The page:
USAFFE’s improper employment and shortages of anti-aircraft systems reflected a second area of disadvantage. U.S. commanders initially prioritized their two air defense regiments to protect southern seaports, which left the northern U.S. Army Air Corps airfields vulnerable to Japan’s initial air and naval attacks. Imperial forces destroyed 75 percent of U.S. aircraft on the ground on Dec. 8 partly because of a lack of adequate early warning systems or preparation, creating untenable dilemmas and cascading disadvantages for Allied forces.
When the command belatedly shifted anti-aircraft systems to protect remaining airfields, it left the hastily entrenched U.S. infantry regiments unprotected across Luzon and then Bataan. The resulting uncontested Japanese air superiority allowed them to decisively shape conditions for follow-on assaults by advancing ground forces.
Inadequate Air Defense
The U.S. Army compounded its problems with inadequate air defense by relying on field artillery that lacked the required range and lethality to shape conditions in forward areas. The defending corps and divisions proved unable to place effective fires on Japanese forces during lodgment, tactical assembly and movement inland. The employment of World War I-era weaponry, compounded by the early loss of air superiority and poor communications, resulted in minimal ability to synchronize fires and maneuver.
The Japanese, in contrast, reinforced their initial forces with heavy artillery and light armor to support infantry assaults. When the Japanese unleashed their largest artillery bombardment of the campaign on April 3, II Corps effectively disintegrated and I Corps was forced to retreat and ultimately surrender.
USAFFE also struggled to coordinate strategy and operations with the U.S. Navy across the larger archipelago. The U.S. Asiatic Fleet, based in Manila and focused on American interests in the South China Sea and Indian Ocean, answered directly to the chief of naval operations in Washington, D.C. MacArthur’s command, however, focused on land operations and exercised only episodic influence over maritime events. This divergence of authorities reduced unity of effort between services. The absence of a unified joint forces commander contributed to a haphazard defense—which was further complicated by destruction of the U.S. Pacific Fleet at Pearl Harbor—and invalidated prewar assumptions that the Asiatic Fleet would be available to more rapidly relieve ground forces in the Philippines.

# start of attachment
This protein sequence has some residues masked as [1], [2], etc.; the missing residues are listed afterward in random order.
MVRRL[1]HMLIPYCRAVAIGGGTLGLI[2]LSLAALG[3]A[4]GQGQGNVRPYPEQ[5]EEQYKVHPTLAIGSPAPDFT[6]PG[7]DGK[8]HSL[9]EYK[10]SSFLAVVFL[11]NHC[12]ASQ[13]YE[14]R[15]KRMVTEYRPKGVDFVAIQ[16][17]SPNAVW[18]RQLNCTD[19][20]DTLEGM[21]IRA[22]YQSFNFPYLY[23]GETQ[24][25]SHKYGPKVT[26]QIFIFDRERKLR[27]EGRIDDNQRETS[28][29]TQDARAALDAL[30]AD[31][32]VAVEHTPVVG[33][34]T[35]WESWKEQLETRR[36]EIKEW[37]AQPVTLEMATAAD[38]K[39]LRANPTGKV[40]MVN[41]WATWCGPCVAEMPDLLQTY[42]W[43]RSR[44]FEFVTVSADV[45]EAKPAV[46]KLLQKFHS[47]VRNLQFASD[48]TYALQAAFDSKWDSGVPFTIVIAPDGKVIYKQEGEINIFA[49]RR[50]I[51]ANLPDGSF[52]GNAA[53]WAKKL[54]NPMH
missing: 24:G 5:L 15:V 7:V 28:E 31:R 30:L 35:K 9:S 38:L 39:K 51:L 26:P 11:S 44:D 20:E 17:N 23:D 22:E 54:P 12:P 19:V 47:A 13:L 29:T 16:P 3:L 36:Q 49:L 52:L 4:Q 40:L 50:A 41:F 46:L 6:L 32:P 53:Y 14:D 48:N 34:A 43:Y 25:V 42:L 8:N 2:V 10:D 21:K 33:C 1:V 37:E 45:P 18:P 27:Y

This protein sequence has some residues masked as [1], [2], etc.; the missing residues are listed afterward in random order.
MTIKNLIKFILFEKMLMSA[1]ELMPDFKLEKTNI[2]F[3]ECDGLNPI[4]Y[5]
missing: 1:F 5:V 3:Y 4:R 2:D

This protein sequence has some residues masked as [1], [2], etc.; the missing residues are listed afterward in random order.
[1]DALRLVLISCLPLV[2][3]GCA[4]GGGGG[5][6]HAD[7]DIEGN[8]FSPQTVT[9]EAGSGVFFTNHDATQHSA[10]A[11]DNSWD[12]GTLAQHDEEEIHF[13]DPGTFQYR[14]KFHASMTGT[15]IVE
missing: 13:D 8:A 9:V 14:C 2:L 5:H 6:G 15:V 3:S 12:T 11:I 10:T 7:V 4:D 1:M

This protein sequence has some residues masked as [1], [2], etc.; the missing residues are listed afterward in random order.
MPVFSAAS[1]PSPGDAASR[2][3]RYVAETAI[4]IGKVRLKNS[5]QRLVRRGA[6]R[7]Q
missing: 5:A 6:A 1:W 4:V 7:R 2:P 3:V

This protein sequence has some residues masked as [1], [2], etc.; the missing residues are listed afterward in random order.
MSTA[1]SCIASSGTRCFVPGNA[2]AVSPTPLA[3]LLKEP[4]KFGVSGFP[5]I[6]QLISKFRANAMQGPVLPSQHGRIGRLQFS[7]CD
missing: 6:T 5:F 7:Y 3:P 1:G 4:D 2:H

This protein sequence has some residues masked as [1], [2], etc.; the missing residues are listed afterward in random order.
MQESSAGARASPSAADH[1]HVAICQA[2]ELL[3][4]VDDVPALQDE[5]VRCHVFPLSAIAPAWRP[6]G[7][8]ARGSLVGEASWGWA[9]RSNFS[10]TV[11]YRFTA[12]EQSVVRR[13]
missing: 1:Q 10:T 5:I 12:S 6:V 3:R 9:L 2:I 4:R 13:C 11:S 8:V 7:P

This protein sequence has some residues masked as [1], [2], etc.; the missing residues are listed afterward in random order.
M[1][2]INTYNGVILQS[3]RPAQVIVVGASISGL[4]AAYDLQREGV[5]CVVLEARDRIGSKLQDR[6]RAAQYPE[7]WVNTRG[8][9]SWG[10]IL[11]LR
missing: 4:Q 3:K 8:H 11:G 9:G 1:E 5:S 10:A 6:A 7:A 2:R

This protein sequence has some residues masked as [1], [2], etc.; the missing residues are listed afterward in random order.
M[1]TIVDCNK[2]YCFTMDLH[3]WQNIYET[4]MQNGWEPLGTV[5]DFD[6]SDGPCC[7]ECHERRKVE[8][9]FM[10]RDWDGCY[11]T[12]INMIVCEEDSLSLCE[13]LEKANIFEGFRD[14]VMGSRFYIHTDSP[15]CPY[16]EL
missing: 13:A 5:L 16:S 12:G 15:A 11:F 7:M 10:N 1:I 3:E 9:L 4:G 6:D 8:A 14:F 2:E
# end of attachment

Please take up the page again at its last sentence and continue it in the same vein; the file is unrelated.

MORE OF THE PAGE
Another issue that debilitated the U.S. Army’s defense of the Philippines was overreliance on underprepared allies. The Filipino forces, while not lacking in courage, began the war organized and trained for small-unit patrolling with archaic weapons under American leadership. Though U.S. Army generals commanded I and II Corps with integrated staffs, most of the ground combat forces were comprised of Filipino light infantry, with a single American division and critical enabling units in reserve. This led to unrealistic operational plans where higher commands expected lightly equipped and undermanned Filipino regiments to resist the bulk of the Japanese attacks. In actuality, the fatal mismatch of capabilities and planning made the execution of a flexible or sustainable defensive scheme problematic.
Finally, USAFFE lacked responsive logistical systems to sustain aggressive maneuver at scale. Because the Motor Transport Service, under MacArthur’s orders, prioritized moving men and equipment during the retrograde, divisions and regiments abandoned critical supplies in depots across northern and southern Luzon as they converged on Bataan. The lack of tactical distribution capacity created challenges when units adopted the planned multicorps defense and soon exhausted their fuel, ammunition and food stores.
While they should have benefited from operating from interior lines, USAFFE’s failure to enable a flexible sustainment plan to support combined-arms maneuver limited operational endurance and contributed to a decisive Japanese victory.
The catastrophic outcome at Bataan demonstrates the potential risks of not being prepared in terms of organization, equipping and training for large-scale ground combat operations, particularly in contemporary theaters with peer adversaries like in the Pacific and Europe. This means once again optimizing nimble corps and division command posts to control combined-arms operations, employing deep fires with precision and mass to enable maneuver, resourcing responsive sustainment to support dispersed and high-tempo operations at scale, and developing air defense in depth to protect expeditionary forces. Finding solutions for these critical capability gaps is likely to be the difference between defeat and victory on future battlefields.